The USDA’s Hous­ing Help

The Washington Post Sunday - - Letters To The Editor -

The April 6 front-page ar­ti­cle “Rural Aid Goes to Ur­ban Ar­eas; USDA De­vel­op­ment Pro­gram Helps Sub-

April 8 let­ter writer Howard G. Neu­berg sug­gested that this area could ben­e­fit from a mono­rail sys­tem like Seat­tle’s.

Seat­tle is a bad ex­am­ple. The one­mile-long mono­rail there, built in 1962 for the World’s Fair, has had prob­lems in re­cent years with a fire and a col­li­sion. Vot­ers re­jected a pro­posed new mono­rail line af­ter learn­ing it would cost as much as $1 bil­lion a mile; they ap­pear to be turn­ing to light rail. Such gim­micks as mono­rail are best left to Dis­ney World. JOHN FAY

Wheaton urbs, Re­sort Cities” high­lighted in­vest­ments in some fa­cil­i­ties in wealthy com­mu­ni­ties and ur­ban ar­eas, and it ac­cu­rately de­scribed the dif­fi­culty of defin­ing what is rural.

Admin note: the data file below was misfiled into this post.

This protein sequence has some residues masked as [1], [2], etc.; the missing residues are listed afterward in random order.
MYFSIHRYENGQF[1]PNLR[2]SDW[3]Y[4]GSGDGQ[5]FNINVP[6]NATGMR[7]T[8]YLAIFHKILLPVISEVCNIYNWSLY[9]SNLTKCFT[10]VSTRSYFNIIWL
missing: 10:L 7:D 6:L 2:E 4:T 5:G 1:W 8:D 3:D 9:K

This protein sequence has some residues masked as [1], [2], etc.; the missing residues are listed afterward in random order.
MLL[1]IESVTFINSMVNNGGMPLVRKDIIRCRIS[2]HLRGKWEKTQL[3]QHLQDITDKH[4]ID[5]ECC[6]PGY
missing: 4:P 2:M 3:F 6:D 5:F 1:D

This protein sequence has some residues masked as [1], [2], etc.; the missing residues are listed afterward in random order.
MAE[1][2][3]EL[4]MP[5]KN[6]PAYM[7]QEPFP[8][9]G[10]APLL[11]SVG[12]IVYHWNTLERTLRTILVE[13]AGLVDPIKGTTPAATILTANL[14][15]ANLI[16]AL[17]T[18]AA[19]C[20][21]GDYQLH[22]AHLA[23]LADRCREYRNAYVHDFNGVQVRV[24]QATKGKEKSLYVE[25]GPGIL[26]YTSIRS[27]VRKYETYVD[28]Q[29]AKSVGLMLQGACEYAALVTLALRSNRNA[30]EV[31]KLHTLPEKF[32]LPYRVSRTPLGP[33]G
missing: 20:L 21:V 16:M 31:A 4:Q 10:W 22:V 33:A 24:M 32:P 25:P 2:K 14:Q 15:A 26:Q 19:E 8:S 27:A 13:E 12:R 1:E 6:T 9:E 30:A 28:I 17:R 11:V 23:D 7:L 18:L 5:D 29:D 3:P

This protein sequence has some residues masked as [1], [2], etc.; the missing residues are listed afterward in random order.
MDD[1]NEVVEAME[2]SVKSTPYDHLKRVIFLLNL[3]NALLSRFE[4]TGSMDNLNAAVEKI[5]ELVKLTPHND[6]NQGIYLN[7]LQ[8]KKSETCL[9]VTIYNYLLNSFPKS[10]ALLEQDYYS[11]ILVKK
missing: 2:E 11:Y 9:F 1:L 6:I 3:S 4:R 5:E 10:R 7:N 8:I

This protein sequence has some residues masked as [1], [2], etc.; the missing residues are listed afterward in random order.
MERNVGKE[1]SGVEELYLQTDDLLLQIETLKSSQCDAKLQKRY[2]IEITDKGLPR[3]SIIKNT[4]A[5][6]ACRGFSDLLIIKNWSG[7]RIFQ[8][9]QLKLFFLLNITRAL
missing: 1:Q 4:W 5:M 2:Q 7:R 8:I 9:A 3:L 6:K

The Hous­ing As­sis­tance Coun­cil, a na­tional non­profit or­ga­ni­za­tion sup­port­ing hous­ing de­vel­op­ment for the poor­est of the poor in the most rural ar­eas, ve­he­mently op­poses the use of Agri­cul­ture De­part­ment Rural De­vel­op­ment fund­ing in wealthy vacation des­ti­na­tions to ben­e­fit well­heeled res­i­dents and tourists.

The USDA’s hous­ing pro­grams, how­ever, which are avail­able only to lower-in­come rural peo­ple, have im­proved the liv­ing con­di­tions of thou­sands of poor rural res­i­dents.

MOISES LOZA

Ex­ec­u­tive Di­rec­tor Hous­ing As­sis­tance Coun­cil

Wash­ing­ton

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